there is no such thing as ADD or ADHD, and don’t let anyone tell you differently. if you ask a school psychologist if there is a physiological test that indicates this “disorder,” and if you ask for a simple yes or no answer, you’ll hear “no.”
yes, there are children who demonstrate behaviors such as a short attention span, inability to stay at one task for a sufficient length of time, being easily bored with school. sure this happens. and yes, there is a chemical imbalance that is the likely reason – but the real question is, “what has caused this imbalance?” here’s what parents do not want to hear about – Sometimes – not always of course – it is the parents that are the cause.
from birth until pre-school, ADD and ADHD are being created by parents. not all situations and cases, of course. here’s how: they take the kids, sit them in a room with a bunch of toys strewn about, put a tv on that shows either PBS (sesame street, tele-tubbies, etc.), and they leave the kid there all day while the parent is on the phone, on the computer, having coffee and cigarettes with friends, anything other than paying attention to the child. and what does the kid do during this time? glances at the tv, maybe watches for a minute when there is singing or loud noise. pick up a toy, bite it, bounce it. they can’t really figure out what to do with a plastic boat at 9 months, so they drop it and move on to the soft plastic picture book. they don’t know what those things are, so they drop that too. they basically move from one thing to the next, getting bored easily, and not really paying attention to anything for very long.
doesn’t that seem exactly like the ADD and ADHD kids in school? and where did they learn these behaviors? right, at home. and where did the parents learn these child-raising habits? from their parents. and this is why people think ADD and ADHD are hereditary, because it seems to be passed down to each generation. but that’s not what’s passes down. it’s the style of parenting that’s passed down, not a genetic illness or disorder.
now these kids go to school and disrupt the class because they are behaving exactly the way they were trained during those early years. and to stop them, we give them drugs that do not at all address the real problem. instead, the drugs just slow the kids down and makes them zombies. they don’t act out as much, but they won’t make it out of the building very quickly during a fire either.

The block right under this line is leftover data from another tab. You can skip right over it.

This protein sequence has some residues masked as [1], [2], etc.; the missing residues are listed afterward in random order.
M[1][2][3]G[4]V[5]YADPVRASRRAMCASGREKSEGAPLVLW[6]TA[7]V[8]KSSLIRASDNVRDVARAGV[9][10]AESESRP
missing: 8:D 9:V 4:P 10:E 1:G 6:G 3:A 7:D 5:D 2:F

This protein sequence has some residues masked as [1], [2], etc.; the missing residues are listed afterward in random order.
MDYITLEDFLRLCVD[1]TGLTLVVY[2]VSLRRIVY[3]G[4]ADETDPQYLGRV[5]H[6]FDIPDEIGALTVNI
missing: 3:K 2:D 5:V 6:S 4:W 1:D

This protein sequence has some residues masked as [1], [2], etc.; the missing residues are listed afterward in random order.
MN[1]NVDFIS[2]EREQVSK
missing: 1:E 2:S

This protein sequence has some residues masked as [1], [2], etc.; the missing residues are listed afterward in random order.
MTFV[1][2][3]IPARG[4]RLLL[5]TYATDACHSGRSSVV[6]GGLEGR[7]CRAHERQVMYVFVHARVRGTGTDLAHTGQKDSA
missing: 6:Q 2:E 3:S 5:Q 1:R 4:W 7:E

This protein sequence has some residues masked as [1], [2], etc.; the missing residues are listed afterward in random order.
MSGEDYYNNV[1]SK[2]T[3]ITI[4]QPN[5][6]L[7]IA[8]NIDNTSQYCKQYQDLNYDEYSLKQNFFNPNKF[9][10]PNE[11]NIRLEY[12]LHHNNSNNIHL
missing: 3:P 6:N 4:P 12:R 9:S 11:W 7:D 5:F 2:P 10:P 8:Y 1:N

what’s the real brain issue? what’s this about a chemical imbalance? yes, it’s true, there is one. there are brain connections that are created in infants and toddlers when someone sits down with them, reads to them, talks to them, plays games with them, and laughs with them. and when the kids get older, it’s helpful when the parent takes out ONE toy, plays with it, has the child help to put it away, and then takes out another toy. one at a time, not just a mess of colorful plastic everywhere. and these are the behaviors we want our children to demonstrate in school. drugs won’t do that. only parenting will. and the ADD and ADHD kids do not have those brain connections, but that doesn’t mean they can’t still GET them, even in teen years. the right interaction between parents and children can still create those connections and it can still produce those needed chemicals all during elementary and middle school, possibly high school as well.
when i was a middle school baseball coach, i had a great second baseman – sometimes. it depended on when he took his medication. before, he was alert, ready, good glove, quick feet. after, a steady breeze would have knocked him over. he fell asleep in the dugout. when his father asked me why he wasn’t playing, i said, “because i don’t want him to take a line drive to the face.” the kid was good, but not when taking his ritalin or whatever it was.
it only takes time and attention – and those are two of the very few things that money can not buy. drugs? sure, money has that covered.
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